Hopefully you recapped the entire radio. Old wax and paper capacitors in even the newest tube radios from the late 60s and early 70s are long since expired. The paper starts to go acidic and causes the capacitors to leak electrically. The electrically leaky caps start passing DC current through them and can red plate tubes, drive them really hard and burn out transformers. If the radio was stored in a hot environment, the allen-bradly style brown resistors commonly used can also fail from internal breakdown that causes internal arcing.

    Just be careful inside those old tube radios, they're even more dangerous than a CRT. Pretty much everything can be high voltage DC in the range of 300-500 volts.
    It's currently on the 'to-do' pile. The radio in question was an AC/battery portable, namely a Zenith TransOceanic. Highest voltage seen by the circuitry (apart from the input of the AC power supply) is somewhere around 90 volts. I generally ran it on a homebrew battery pack (six D-cells for filaments/A+, ten 9V batteries for plate/B+), and it actually worked fairly well in spite of still being equipped with 1950s/1960s parts. Only issues I had with it were fading when operated on AC power (likely due to a bad selenium rectifier), and the failure of the filament in one of the tubes (3V4). Other than that, it worked pretty well for a number of years.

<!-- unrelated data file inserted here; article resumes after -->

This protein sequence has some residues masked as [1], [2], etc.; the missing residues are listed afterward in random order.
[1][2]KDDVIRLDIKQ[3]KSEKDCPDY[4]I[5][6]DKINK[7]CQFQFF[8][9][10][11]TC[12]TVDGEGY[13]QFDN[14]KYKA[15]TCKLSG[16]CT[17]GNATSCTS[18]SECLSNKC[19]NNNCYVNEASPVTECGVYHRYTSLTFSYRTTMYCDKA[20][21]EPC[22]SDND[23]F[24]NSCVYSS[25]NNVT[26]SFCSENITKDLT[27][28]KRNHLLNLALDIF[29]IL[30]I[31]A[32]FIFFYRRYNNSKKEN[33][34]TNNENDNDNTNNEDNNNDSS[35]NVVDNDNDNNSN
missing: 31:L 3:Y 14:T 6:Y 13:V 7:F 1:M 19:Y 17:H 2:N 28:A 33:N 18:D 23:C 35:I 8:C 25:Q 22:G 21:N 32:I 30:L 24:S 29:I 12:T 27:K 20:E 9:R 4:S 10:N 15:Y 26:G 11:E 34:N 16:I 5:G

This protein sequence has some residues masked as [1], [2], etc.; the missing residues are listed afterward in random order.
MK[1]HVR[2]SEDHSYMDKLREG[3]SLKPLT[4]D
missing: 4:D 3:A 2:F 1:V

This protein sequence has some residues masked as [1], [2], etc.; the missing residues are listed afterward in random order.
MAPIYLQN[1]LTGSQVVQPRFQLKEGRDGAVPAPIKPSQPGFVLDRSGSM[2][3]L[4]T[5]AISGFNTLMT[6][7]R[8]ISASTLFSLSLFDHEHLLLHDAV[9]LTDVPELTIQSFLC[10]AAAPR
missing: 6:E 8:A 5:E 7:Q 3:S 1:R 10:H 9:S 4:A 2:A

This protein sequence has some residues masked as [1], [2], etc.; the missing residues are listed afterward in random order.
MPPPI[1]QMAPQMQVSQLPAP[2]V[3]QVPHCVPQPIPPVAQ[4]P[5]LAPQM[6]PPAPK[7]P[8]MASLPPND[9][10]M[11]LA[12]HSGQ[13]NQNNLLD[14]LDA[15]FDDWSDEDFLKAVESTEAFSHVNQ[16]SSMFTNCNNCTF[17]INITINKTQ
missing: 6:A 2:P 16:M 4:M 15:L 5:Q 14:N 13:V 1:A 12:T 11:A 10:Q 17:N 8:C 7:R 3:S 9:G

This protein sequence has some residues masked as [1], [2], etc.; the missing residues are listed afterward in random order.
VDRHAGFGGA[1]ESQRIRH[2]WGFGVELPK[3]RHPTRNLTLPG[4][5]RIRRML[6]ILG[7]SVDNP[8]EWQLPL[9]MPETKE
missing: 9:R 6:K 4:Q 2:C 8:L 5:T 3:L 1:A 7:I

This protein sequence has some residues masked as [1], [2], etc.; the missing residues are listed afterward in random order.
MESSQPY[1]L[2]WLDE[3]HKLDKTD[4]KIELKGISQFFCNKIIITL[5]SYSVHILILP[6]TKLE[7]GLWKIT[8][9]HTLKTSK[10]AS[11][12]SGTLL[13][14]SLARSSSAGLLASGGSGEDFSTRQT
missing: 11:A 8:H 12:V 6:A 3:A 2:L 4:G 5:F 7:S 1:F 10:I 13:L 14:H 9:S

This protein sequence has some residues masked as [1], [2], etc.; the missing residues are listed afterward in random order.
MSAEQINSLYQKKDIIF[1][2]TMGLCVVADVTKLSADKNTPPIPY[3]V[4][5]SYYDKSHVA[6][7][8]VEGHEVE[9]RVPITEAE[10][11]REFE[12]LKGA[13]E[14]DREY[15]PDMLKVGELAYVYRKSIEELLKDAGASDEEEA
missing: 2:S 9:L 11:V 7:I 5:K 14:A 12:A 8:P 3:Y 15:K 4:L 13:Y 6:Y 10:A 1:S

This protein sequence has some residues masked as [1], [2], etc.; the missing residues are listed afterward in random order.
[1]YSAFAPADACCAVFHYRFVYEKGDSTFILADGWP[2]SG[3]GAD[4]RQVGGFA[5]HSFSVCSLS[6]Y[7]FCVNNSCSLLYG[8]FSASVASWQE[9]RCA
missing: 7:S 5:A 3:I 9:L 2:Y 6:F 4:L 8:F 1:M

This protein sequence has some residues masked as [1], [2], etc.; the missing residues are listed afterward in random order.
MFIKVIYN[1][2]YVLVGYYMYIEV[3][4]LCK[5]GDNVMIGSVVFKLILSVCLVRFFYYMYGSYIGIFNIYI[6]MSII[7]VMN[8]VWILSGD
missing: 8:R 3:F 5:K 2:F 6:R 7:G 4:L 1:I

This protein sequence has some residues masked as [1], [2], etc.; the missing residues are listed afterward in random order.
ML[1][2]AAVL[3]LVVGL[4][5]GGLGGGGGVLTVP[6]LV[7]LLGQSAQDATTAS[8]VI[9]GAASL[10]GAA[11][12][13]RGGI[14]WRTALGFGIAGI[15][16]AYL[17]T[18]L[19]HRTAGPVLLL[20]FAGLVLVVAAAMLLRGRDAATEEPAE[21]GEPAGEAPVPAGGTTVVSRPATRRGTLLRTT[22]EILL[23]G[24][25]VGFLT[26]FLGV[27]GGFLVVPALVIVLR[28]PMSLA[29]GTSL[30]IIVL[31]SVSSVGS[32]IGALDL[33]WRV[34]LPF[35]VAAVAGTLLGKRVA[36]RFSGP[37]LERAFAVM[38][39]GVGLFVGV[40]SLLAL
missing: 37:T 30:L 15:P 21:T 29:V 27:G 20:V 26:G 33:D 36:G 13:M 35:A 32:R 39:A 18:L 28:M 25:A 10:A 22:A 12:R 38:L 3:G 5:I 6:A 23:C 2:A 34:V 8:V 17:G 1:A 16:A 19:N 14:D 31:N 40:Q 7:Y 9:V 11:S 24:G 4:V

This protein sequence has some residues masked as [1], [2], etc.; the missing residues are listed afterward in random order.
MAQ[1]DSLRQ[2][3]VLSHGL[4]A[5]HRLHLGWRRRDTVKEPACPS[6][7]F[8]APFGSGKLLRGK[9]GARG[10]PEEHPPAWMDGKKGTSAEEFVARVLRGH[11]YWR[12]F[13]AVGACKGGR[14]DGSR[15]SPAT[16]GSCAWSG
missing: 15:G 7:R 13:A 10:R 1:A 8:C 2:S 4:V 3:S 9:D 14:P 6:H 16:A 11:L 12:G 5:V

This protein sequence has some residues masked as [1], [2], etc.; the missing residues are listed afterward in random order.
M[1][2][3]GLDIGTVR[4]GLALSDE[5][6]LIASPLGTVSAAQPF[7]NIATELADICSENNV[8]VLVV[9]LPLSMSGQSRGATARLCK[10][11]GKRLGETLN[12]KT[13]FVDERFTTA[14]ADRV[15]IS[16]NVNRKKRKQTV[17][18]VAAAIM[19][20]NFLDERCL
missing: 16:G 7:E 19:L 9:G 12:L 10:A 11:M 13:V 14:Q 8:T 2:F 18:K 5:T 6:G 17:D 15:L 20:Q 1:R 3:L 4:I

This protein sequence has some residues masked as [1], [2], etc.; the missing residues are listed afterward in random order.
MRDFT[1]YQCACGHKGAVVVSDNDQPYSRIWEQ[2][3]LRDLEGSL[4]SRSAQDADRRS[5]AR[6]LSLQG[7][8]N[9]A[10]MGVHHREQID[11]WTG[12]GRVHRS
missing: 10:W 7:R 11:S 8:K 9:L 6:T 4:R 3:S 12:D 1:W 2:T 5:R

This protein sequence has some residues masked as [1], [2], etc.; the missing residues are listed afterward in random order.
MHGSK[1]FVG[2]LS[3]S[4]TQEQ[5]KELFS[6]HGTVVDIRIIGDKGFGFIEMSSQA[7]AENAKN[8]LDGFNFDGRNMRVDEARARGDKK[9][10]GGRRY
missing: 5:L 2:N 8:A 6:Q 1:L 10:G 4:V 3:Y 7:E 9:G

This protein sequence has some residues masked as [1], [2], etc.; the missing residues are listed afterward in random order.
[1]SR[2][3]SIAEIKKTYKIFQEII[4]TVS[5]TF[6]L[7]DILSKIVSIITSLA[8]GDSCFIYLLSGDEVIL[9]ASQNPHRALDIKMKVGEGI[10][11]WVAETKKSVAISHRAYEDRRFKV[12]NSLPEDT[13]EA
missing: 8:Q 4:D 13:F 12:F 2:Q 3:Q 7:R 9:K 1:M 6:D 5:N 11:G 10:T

I'm aware of the dangers of working on tube equipment. Fortunately, I haven't gotten any particularly nasty shocks from the gear I've worked on as of yet ***KNOCK ON WOOD***. I do my best to respect these sets, and keep one hand in my pocket if I think I might come into contact with the high voltage section.

    Quote Originally Posted by Chuck(G) View Post
    Steel-and glass Sprague "Vitamin Q" capacitors can fail in very spectacular and dangerous ways. I narrowly avoided having one embed itself in my ugly puss. Instead, it embedded itself in the ceiling tile seconds after I moved away to grab a meter.

    Probably why they don't make them any more.
    Yikes! How the hell did that happen?! I've never heard of a Vitamin Q capacitor exploding in that fashion. Generally, they're considered quite reliable, and paper-in-oil capacitors are sought-after by audio nuts. Of course, that's not always the case; Japanese paper-in-oil capacitors as used in early tube hi-fi equipment like the Sansui AU-70 are generally referred to as being akin to firecrackers, and even the 'bathtub' capacitors used in old military radio gear have been known to spring leaks, both in the electrical and literal senses.
    -Adam